Uh, actually I’d vote for saving lives if it were up to me. I don’t even know what reinventing the brain is, but I damn well know what Parkinson’s and Alzheimer’s are, and I want to see them cured.

Oh, and in case anyone is wondering, the answer is no. At no point for the rest of the article does Chopra give anything like a clear explanation of what he means by “reinventing our brains”.

“Reinvent” isn’t an exaggeration. Ten thousand years ago, Homo sapiens had evolved the same genetic array that modern people inherit. But in those 10,000 years arose reading, writing, advanced art and music, government, mathematics and science. Their foundation was a new relationship between mind and body.

What do you mean by “same genetic array”? Are you saying our genome hasn’t changed in 10,000 years? That’s demonstrably untrue. And what the hell does that last sentence mean?

If genes and a fixed structure of brain cells told the whole story, it would remain a total mystery why a cave dweller after the last Ice Age should have just the right complement of neurons to discover gravity or write a symphony. Now we realize that the human brain is far from fixed, at any level.

No, it wouldn’t be a mystery, because that’s a stupid thing to say. Who in the hell would think there must be “just the right complement of neurons to discover gravity”? That’s like wondering at the “mystery” of how my computer could have “just the right complement of computer chips” to read this particular page. Or why my eyes would have “just the right compliment of optic nerves” to see the glass of wine next to me.

Any such array would be nearly useless in any context, and natural selection would likely eliminate it (unless it were genetically linked to something that is useful). There doesn’t have to be a special compliment of neurons for computing the theory of gravity. A general capacity for math and logic is what you need. In fact, especially for a behaviorally generalized species like ours, the more generalized and multiply applicable the mental function, the better.

New brain cells are being formed throughout life; trillions of connections between neurons are developed; and the genetic activity inside each neuron is dynamic, responding to every experience and every stimulus from the outside world.

Wha…what? What genetic activity? You mean like transcription and protein synthesis? Those processes most certainly do NOT “respond to every experience”.  New synaptic connections do occur frequently, but that’s not because of a change in the genes. You seem to have confused genetics with the electrical relays in the nerves. They are not the same thing, and thinking doesn’t change your genes.

Human beings reinvent the brain as we go along, day by day. It’s not a matter of eons. In short, the brain is a verb, not a noun. It is reshaped by thoughts, memories, desire and experience.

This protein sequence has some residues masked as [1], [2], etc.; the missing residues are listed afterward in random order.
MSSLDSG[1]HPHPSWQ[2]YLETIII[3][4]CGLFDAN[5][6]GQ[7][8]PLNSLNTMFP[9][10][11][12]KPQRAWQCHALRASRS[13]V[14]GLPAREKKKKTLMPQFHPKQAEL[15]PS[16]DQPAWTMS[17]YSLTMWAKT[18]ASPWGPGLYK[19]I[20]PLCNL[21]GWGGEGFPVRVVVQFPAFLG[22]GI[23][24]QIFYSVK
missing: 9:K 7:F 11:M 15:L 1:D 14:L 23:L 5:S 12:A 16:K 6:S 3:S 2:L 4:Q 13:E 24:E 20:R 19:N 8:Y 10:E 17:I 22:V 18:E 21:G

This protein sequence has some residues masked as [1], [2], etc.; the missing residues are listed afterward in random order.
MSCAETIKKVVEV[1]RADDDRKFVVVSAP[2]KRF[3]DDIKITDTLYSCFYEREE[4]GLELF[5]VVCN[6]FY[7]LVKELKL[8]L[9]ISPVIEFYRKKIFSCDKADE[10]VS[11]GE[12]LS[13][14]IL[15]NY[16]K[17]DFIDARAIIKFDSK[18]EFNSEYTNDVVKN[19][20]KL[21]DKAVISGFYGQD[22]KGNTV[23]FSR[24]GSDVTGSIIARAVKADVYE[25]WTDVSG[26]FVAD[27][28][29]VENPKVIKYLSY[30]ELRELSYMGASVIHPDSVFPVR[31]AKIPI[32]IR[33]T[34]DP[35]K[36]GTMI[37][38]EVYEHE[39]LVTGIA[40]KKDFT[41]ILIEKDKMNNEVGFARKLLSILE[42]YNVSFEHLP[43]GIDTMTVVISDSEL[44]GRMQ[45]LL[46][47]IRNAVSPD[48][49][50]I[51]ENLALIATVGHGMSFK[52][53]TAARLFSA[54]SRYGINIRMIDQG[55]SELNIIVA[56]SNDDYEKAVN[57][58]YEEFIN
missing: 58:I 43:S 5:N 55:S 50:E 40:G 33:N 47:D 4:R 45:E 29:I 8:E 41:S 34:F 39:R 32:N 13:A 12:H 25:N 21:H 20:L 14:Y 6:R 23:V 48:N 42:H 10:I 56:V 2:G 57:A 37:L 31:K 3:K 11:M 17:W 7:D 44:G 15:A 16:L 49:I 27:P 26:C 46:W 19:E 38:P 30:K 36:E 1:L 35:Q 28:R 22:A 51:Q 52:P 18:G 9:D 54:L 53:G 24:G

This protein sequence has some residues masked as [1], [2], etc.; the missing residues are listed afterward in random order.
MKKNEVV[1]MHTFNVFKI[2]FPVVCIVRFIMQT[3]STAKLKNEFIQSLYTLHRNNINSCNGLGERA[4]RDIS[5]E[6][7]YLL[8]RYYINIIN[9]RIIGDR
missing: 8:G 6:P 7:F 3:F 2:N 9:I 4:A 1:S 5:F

The first two sentences are mostly true. Neural plasticity is real, although calling it “reinventing” the brain is unnecessarily hyperbolic, in my semi-expert opinion (phd minor in cognitive science). The third sentence, however, is nonsense. And the fourth makes no sense in light of the third.

The word “brain” is a noun. It’s referent, the actual physical gray matter between your ears, is not a noun or a verb or any part of speech, because it’s not a word. I realize Chopra is trying to be poetic and I’m being very literal, but I reserve the right to do so when the attempt at poetry is embedded in a sea of nonsense and half truths. And also, since being “reshaped by thought” is not what makes a thing a verb any way, I hold that his attempt a poetry fails utterly. I have the right to be as overly literal as I want.

Because it is dynamic, fluid and ever-renewing, the brain is much more malleable than anyone ever imagined.

Actually, a lot of people imagined it, seeing as Chopra surely isn’t doing any of this neuroscientific research himself. He’s just grabbing ideas from other people’s heads, dumbing them down to the level of the average woo-woo customer, then calling them his own.

And yes, the brain is plastic, adaptable and dynamic in SOME ways, but it is certainly not “ever-renewing”. It can be pushed to the point that it stops renewing. It’s called Being a Conservative Christian.

Consider a controversial British medical journal article from 1980 entitled “Is the brain really necessary?” It was based on the work of British neurologist John Lorber, who had been working with victims of a brain disorder known as hydrocephalus (“water on the brain”), in which excessive fluid builds up. The pressure that results squeezes the life out of brain cells. Hydrocephalus leads to retardation as well as other severe damage and even death.